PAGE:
Ringway 3 lives!
What on earth are you rabbiting on about now?
Just the usual kind of rubbish.
Unlike the inner Ringways, a large amount of Ringway 3 was built and is in use today - something around half of the length is open today almost exactly as planned.
Of course, it just wouldn't be the same if it was at all obvious, would it?
I suppose not. So, just where is it?
Simple - it's the modern M25 from the A1(M) at South Mimms all the way around to the A20 in Kent. Pretty much all that happened was that the orders for signposts saying "M16" were replaced with orders for "M25" ones.
So what was the rest of the route like?
As mentioned, it would have left the present M25 at the A20, and then headed round in a nice curve to New Addington. This bit's really easy, there's a number of contemporary commercial maps that show the route to that point. From there to the A3, no final decision regarding routing was made although of the final shortlist of two, the less destructive version south of Croydon was more likely than the one that pretty much ran through the town centre.
From there the route is better known, meeting the M3 around junction 1, then passing just east of Heathrow Airport meeting the M4 at junction 3 before following the A312 northwards to Yeading Brook. At this point there was an argument between the GLC and the Ministry as to which way to take the road. The Ministry wanted to take the easier route through open land, whilst the GLC, perhaps surprisingly as they were the ones that needed to deal with voters, wanted to plough straight through the urban areas near Pinner. As it was the Ministry's road, it seems that perhaps not too surprisingly, they won the argument. From Pinner Green the route then headed round in a nice curve before meeting the M1 between junctions 4 and 5, and then finally meeting up with that nice big gap in the M25's carriageways just to the east of the A1.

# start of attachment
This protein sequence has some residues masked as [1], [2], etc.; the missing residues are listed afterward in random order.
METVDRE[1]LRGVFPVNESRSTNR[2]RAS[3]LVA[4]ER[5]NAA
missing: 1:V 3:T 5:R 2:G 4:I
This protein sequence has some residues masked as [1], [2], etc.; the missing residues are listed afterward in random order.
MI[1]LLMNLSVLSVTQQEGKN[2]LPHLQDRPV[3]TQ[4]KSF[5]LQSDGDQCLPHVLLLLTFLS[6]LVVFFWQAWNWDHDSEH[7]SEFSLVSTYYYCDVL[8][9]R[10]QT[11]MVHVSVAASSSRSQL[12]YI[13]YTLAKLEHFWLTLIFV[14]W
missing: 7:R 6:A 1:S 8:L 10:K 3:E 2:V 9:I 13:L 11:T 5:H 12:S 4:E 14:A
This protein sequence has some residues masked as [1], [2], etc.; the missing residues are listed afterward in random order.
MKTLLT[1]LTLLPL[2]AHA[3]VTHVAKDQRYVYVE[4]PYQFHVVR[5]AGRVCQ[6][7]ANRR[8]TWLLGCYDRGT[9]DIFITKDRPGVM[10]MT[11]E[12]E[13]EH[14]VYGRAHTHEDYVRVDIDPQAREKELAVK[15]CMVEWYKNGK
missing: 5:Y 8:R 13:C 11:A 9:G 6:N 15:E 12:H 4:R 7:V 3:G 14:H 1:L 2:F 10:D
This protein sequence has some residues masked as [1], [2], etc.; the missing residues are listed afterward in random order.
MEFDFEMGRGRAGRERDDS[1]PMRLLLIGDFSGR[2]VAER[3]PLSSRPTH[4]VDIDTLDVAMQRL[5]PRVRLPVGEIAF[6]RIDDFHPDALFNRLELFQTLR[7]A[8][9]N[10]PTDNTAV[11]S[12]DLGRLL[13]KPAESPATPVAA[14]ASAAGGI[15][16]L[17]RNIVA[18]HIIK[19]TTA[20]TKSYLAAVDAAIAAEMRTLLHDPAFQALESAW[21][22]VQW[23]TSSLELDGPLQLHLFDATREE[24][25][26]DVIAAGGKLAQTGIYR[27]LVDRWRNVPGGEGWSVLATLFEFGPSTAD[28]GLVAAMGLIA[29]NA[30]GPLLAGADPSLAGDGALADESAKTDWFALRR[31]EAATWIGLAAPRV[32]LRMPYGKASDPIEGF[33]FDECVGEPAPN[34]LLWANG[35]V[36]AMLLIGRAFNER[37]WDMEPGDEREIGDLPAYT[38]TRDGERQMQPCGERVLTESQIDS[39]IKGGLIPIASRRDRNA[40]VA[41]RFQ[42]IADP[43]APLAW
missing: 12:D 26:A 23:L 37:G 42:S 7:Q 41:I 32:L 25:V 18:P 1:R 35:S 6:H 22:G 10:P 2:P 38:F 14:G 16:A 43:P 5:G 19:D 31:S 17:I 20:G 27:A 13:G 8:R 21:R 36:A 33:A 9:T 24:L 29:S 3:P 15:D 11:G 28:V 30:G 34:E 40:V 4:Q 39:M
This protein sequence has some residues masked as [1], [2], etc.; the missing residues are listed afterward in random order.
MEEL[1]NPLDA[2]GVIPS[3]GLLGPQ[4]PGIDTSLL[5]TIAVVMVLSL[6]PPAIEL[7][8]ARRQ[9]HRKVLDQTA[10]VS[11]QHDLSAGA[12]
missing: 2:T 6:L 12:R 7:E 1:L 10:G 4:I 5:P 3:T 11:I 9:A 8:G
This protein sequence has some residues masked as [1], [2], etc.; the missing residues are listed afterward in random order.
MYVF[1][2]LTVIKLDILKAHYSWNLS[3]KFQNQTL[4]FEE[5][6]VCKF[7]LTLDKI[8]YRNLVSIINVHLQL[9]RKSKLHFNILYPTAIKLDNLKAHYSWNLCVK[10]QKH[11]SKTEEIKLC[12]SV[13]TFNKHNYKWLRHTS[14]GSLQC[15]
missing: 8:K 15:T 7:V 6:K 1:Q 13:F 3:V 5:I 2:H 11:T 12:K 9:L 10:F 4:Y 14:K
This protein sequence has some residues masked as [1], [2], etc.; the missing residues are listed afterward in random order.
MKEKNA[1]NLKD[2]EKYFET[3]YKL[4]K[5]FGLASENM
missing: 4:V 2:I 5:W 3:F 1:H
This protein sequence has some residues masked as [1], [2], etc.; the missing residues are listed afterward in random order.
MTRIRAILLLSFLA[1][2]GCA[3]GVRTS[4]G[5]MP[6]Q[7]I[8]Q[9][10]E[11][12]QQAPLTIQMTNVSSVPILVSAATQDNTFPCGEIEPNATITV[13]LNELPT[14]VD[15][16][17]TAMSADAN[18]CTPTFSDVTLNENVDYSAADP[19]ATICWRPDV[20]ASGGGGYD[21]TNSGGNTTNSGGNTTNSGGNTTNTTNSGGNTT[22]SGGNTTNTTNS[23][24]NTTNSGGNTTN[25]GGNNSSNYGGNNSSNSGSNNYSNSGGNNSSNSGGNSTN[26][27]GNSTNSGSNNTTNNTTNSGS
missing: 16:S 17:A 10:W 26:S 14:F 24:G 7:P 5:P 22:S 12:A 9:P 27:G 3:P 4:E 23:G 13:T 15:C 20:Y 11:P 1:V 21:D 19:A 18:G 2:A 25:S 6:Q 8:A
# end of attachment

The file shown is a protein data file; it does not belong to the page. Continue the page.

Just to keep the whole thing exciting, this one's got a weekend name too, "D Ring".
You mentioned the number M16. Was that to be the number of Ringway 3?
The simple answer is that we don't know. We do know for absolutely certain that M16 was used between the Dartford Crossing and the A1, and there's a file in the National Archives called "Highway Projects - Planning: Ringway 3 (M16) Yeading to South Mimms", though the M16 number doesn't actually appear in it at all.
But.... evidence that has recently come to light shows that M16 was used to refer to the section between A4020 and the M1, and logically then onwards to the A1.
It's also clear that Orders for the section of Ringway 3 between M4 and A4020 were published in July 1971, and perhaps even more bizarrely, sections of Ringway 3 between M3 and M1 were still in the Road Building Programme (though with no firm start date) in April 1977, several years after the death of the Ringways...